The coordinates of this new “world” that gave a more balanced expression to the principle of nationality, dominating in the nineteenth century, were joined by Romanians as well, who completed their most important objective, that of living together inside of only one political and state organization. Obviously, it was a historical chance, a unique moment and, without it, such plan could not have been materialized. Romania did not represent a major actor of international relations, so, therefore, on its own, it could not unite all Romanians living in neigbour empires. Italy and even Germany realized their national union by using, on their turn, favourable historical moments, temporary circumstances and alliances, weaknesses of older or newer adversaries.
It must also be mentioned that the “luck”, to use Petre P. Carp’s expression, favoured in those years not just Romanians, but also Italians, Czechs, Slovaks, Finns, Croats, Slovenians, Serbians, Lithuanians, Estonians, Latvians and Turks. Therefore, Romanians did not represent the exception of that special historical moment.
Yet, it would be highly simplistic if such process of great amplitude would be treated as a result of sheer luck. It is based on a long and tormented history, the conscience of being Latin descendants, the conscience of being Romanians and of being united, that survived throughout the centuries, despite of the numerous issues of the times and people, and we may say this without any nationalistic excesses or mythologies.
Paying due respect to the “profession of historian”, to quote an expression by Marc Bloch, we may point out that the idea of unity may be found in numerous and varied sources, belonging both to Romanian ethnics and to the foreigners that had contact with Romanians, a majority population in the Carpathian areal, at the shores of the Black Sea (called Pontus Euxinus at that time) and at the final part of the route of River Danube. By the end of the nineteenth century and the beginning of the twentieth century, it matured, in other words, it ripened. From countless examples, I will only quote one, illustrating this aspect: Romanian soldiers that crossed the Danube, in the summer of the year 1913, during the Second Balkan War, kept asking General Alexandru Averescu, the Army Chief of Staff at that time, while returning to their home country: ‘Mr. General, when do you intend to lead us across the Carpathians?’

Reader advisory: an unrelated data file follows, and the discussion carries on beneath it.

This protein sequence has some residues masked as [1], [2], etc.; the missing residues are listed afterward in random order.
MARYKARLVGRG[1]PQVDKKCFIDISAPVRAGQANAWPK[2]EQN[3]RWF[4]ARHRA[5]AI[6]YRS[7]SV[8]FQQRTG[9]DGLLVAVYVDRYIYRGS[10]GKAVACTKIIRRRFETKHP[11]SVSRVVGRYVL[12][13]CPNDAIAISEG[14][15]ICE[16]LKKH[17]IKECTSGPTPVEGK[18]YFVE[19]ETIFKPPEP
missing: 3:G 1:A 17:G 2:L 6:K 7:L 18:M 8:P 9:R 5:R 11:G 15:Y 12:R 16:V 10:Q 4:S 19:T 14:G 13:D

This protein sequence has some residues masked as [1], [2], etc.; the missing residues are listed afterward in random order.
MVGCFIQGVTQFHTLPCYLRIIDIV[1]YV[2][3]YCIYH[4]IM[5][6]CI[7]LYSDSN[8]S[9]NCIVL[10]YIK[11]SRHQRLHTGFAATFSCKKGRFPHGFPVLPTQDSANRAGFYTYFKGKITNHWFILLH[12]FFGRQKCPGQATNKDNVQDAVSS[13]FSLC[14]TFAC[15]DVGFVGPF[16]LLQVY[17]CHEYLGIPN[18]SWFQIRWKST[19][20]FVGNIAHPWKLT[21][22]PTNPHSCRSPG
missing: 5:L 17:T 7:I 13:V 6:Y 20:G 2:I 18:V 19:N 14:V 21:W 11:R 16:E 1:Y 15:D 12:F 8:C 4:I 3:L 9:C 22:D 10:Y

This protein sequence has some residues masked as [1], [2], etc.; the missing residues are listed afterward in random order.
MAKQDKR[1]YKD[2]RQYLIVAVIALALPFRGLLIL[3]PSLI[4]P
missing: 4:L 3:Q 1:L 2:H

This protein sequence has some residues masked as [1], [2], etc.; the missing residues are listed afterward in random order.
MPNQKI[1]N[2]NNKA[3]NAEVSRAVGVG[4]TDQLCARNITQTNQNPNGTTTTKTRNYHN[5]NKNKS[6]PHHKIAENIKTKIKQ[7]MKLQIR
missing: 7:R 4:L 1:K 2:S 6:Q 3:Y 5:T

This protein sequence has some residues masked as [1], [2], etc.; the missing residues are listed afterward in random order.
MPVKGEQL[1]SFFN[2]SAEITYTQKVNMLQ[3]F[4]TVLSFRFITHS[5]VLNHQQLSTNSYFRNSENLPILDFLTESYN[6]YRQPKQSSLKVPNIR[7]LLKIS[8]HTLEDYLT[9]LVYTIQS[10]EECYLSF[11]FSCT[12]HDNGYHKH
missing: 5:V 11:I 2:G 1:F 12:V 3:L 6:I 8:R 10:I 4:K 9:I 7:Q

By the half of August 1916, after two years of neutrality, after a tragic neutrality, we might add, considering the complexity of the situation faced by the Romanian nation, our country entered the war by the side of the Triple Entente, with the purpose to reunite with Romanian territories included in Austro-Hungary. They chose a military path to complete their established objective. It is precisely what other countries did in a similar situation, such as Italy, Bulgaria and Greece.
The military effort of the almost two years of war was impressive; it amounted to a total of 1,600,000 persons who joined the army as soldiers, approximately 300,000 deaths, 85,000 of which were registered on the front, 155,000 in hospitals and 60,000 while the respective soldiers were held prisoners. Further casualties include 310,703 officers who were injured or went missing, as well as over 250,000 dead civilians, as a result of military confrontations, injuries, illnesses and epidemics, especially the raging spotted fever.